At $60,000, the bag of marijuana that furnished Nick Diaz in February has turned out to be probably the most expensive cannabis in history.
The Nevada State Athletic Commission issued Diaz a temporary suspension earlier this year after his fight with Carlos Condit, following the detection of marijuana metabolites in Diaz’s urine.
As the temporary suspension dragged out, relations between NSAC and the Diaz camp deteriorated as they blamed each other for the delay. Eventually Diaz’s attorney took NSAC to court in an attempt to gain an injunction forcing them to lift the suspension on his client.
The attorney argued that NSAC rules allowed out of competition use of marijuana; he also claimed that the presence of marijuana metabolites was not the same thing as the presence of active marijuana ingredients and that NSAC rules don’t actually prohibit metabolites in the body.
But the courts didn’t agree, although they did require NSAC to guarantee that Diaz would be given a hearing on a scheduled May 21 date which had previously been regarded only as prospective, given the likelihood of postponement for one reason or another.
Today was the day, and Diaz’s attorney gave it everything he had. But the fight was lost after three hours of wrangling, in part it has to be said because Diaz was unhelpful to his own case by giving forthright answers to questions that he either didn’t understand the import of or considered ridiculous.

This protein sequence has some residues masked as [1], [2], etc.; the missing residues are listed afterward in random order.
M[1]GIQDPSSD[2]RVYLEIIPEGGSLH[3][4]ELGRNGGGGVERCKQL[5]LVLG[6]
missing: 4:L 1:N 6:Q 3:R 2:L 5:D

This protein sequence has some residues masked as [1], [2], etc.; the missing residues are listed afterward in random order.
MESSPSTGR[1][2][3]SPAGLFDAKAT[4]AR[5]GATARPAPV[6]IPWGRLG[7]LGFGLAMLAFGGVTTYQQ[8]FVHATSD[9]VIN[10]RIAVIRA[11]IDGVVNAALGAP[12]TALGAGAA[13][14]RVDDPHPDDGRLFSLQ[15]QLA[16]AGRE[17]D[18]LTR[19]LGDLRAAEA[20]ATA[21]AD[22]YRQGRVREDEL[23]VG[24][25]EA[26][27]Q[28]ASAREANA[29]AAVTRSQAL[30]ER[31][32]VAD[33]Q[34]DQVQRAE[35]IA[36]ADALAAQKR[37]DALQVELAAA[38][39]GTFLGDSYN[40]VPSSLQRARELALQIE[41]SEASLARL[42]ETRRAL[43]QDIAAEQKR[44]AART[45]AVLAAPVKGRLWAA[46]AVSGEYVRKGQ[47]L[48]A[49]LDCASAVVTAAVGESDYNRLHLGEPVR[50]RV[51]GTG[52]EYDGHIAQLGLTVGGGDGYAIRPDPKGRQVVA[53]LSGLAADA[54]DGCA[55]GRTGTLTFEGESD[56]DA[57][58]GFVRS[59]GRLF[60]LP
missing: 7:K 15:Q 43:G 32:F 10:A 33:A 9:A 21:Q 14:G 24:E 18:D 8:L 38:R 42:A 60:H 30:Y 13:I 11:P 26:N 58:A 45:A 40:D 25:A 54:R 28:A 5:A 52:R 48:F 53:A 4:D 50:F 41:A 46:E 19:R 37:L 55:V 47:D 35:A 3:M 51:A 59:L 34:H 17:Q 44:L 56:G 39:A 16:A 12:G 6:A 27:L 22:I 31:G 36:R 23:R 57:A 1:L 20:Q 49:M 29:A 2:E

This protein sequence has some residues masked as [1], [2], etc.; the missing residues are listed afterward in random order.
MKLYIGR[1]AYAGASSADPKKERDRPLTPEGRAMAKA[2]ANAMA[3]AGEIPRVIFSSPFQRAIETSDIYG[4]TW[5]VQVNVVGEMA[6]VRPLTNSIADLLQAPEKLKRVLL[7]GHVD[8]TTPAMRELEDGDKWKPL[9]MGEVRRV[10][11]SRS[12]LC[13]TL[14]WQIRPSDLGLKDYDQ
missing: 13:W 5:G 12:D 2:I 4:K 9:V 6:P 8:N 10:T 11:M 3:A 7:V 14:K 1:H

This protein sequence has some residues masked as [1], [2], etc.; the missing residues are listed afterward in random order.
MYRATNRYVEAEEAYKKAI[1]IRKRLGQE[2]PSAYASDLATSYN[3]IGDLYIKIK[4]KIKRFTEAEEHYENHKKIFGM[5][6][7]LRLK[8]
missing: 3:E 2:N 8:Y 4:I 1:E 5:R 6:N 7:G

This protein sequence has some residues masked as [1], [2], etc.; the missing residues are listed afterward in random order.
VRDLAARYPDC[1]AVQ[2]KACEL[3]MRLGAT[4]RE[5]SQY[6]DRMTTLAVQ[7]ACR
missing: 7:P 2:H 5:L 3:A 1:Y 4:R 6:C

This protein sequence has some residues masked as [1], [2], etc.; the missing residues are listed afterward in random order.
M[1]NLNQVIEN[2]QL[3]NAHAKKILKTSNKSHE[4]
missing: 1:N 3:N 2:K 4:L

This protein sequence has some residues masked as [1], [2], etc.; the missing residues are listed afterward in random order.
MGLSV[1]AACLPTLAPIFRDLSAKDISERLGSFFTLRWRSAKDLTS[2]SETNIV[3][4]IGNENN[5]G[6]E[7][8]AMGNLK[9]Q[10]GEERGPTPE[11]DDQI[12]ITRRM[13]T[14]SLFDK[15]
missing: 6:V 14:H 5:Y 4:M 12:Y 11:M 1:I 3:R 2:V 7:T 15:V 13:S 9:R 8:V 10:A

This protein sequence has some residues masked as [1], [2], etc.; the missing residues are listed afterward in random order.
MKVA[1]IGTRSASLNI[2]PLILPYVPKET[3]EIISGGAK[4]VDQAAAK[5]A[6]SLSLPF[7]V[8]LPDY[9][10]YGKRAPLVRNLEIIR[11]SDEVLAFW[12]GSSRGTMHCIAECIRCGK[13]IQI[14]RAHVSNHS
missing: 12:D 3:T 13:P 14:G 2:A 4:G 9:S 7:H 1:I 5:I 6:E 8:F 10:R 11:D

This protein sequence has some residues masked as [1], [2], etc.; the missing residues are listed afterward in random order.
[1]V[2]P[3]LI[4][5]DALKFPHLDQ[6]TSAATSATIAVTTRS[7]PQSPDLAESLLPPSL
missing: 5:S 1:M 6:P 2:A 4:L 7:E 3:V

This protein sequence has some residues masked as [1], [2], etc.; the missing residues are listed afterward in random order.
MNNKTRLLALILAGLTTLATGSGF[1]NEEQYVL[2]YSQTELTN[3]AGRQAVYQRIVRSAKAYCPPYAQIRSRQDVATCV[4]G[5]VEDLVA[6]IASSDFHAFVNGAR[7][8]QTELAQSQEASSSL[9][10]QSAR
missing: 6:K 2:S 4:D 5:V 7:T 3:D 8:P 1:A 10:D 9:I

For example, Diaz was asked about his previous suspension for marijuana use after a fight overseen by NSAC. That occurred in 2007 and saw his win over Takanori Gomi overturned and made into a no-contest. He also got a six-month suspension.
“You told the Commission at that time it was a isolated incident and it wouldn't happen again?” an NSAC member asked Diaz today. When Diaz confirmed that was the case, the commissioner wondered how it was possible Diaz had tested positive in February. When did he start using marijuana again?
“When I got home,” Diaz replied.
“So you just told us that just to get through the hearing?” said the incredulous committee member. Diaz’s full and frank reply? “Yes.”
At that point it was basically game over for Diaz and so it was no surprise when NSAC ruled against him at the end of the hearing. But the extent of the penalty imposed has surprised observers - the 12-month suspension was expected, given his previous suspension in 2007, but the 30 per cent fine was not.
As Diaz was paid $200,000 for his fight with Condit - albeit with pay-per-view cut on top - that translates to $60,000. It is not clear at this stage if NSAC can or will take any percentage of the pay-per-view revenue Diaz earned.
Diaz had announced after the Condit loss - a decision he bitterly protested - that he would be retiring because he felt it was one too many bad decisions he had been on the wrong end of. He has not indicated whether he will be returning to competition when the suspension is up.